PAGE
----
As I’m making the transition from a desktop application developer to that of web
application developer, I’m discovering many fascinating web-related bits of trivia. For example, I discovered this morning that the world’s first web page went online 25 years ago yesterday.
To put that in perspective, many of my co-workers aren’t yet 25.
Here is a short article regarding the publication of the first page on Tim Berners-Lee’s first web page.
Just a quick post to celebrate my 70,000th page view on my site!
I know I’ve been inactive for a while (it’s been a really busy year, what with downsizing, moving into the tiny house, warming up to the new job, buying a farm, getting ready to move again…) but I promise to have more articles coming soon.
So if you want to drop by and see what hasn’t been going on, I’d certainly appreciate it!
As I’ve mentioned previously, I own an HP MediaSmart server. Up until recently I’ve used it to host both my jkshay.com domain as well as my wife’s thebumbleshack.com domain. If you’ve seen thebumbleshack.com, you’ll see that we’re currently in the process of downsizing, reducing our possessions and living a simpler, more harmonious lifestyle. That being said, I knew I was likely taking my server off-line (it’s a HUGE power hog) and needed a replacement solution.
We’ve used cloud servers at my current employer for several years, hosting several sites with e-mail and web services without issue. I just didn’t want to pay the high prices (upwards of $100/mo minimum) to replace something I *could* do for the cost of electricity, so I set out to find an affordable alternative – and I did. Continue reading
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My current project presented a unique challenge. I have a need to:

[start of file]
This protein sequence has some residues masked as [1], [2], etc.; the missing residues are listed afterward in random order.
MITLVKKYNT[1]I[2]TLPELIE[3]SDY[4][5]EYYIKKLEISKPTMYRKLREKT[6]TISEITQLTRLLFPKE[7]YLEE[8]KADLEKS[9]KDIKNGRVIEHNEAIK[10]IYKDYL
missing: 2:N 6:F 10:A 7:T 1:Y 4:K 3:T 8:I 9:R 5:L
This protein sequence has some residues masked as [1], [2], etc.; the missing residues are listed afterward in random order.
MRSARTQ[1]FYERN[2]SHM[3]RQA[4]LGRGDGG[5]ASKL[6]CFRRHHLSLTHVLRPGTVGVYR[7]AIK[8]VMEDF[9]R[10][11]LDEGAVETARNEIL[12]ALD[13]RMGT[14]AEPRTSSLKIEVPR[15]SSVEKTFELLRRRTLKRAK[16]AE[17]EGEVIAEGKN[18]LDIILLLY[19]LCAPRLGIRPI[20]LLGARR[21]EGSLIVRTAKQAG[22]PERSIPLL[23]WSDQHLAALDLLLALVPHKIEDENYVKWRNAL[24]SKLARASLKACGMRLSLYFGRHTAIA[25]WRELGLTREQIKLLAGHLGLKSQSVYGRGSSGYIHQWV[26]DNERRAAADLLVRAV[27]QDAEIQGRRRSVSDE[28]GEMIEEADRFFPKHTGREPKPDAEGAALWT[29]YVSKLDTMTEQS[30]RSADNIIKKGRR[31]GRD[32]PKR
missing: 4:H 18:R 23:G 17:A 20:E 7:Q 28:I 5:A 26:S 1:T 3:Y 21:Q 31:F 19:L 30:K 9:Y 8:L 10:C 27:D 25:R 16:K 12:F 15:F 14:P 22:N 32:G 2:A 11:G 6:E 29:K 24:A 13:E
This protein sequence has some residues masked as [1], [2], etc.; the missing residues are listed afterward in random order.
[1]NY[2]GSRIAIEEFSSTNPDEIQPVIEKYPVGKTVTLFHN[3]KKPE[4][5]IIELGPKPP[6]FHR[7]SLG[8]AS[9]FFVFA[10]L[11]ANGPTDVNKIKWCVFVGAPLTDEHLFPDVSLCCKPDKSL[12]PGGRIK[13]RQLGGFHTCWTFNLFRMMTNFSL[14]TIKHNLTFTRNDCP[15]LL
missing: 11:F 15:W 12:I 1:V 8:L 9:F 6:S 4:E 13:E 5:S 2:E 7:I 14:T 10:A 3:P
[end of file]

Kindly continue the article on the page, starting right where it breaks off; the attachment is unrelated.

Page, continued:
- allow only one instance of the application to run at each workstation,
- notify the user that an instance is already running if a second instance is started, and
- be able to programmatically restart the application.
Thankfully, Microsoft has provided the SingleInstance.cs to serve these needs. Following this article on CodeProject.com was a great start. The author Arik Poznanski did an excellent job explaining the steps necessary to implement the first two requirements. I combined his techniques with information found in this article on StackOverflow.com to fully satisfy all three requirements – an application that will only allow one instance, that will notify the user that an instance is already running, and that can easily be restarted programmatically. Continue reading
When I wrote my article regarding use of the BackgroundWorker to keep the UI responsive, I used the WebClient’s DownloadString method as an example of a long-running process. I used this as an example in explaining how to use the BackgroundWorker, which simply allows for thread-blocking code to be run in a separate thread.
As it turns out, this is a terrible idea. Not the whole thread-blocking code in a separate thread, but the use of a WebClient in a BackgroundWorker. You see, the WebClient class implements a DownloadStringAsync() method. This allows the calling code to continue to run, and the asynchronous process will eventually return a string. But since it’s asynchronous, our UI thread will never get blocked by a long-running process. And since it too supports asynchronous cancellation, there’s no reason to embed it inside a BackgroundWorker. Continue reading
As I mentioned in my article on implementing the BackgroundWorker to keep your WPF user interface responsive, the BackgroundWorker class supports cancellation. I will illustrate here how easy it is to accomplish.
I’ll build this example by continuing the example in the previous article. First, let’s add a BackgroundWorker property to our DataModel class. Continue reading
I was in search of an easy implementation of a splash screen for my current project. I wanted to be able to show a splash screen and update it with current status information as my application initialized.
The standard SplashScreen class provided by Microsoft does not support showing dynamic content on the SplashScreen. For this reason, I was not able to use the supplied class. Instead I decided to create my own.
The splash screen I created is simply a regular window bound to a view model. I’ve created a SplashScreenHelper static class that we’ll use to send status updates to the splash screen. Continue reading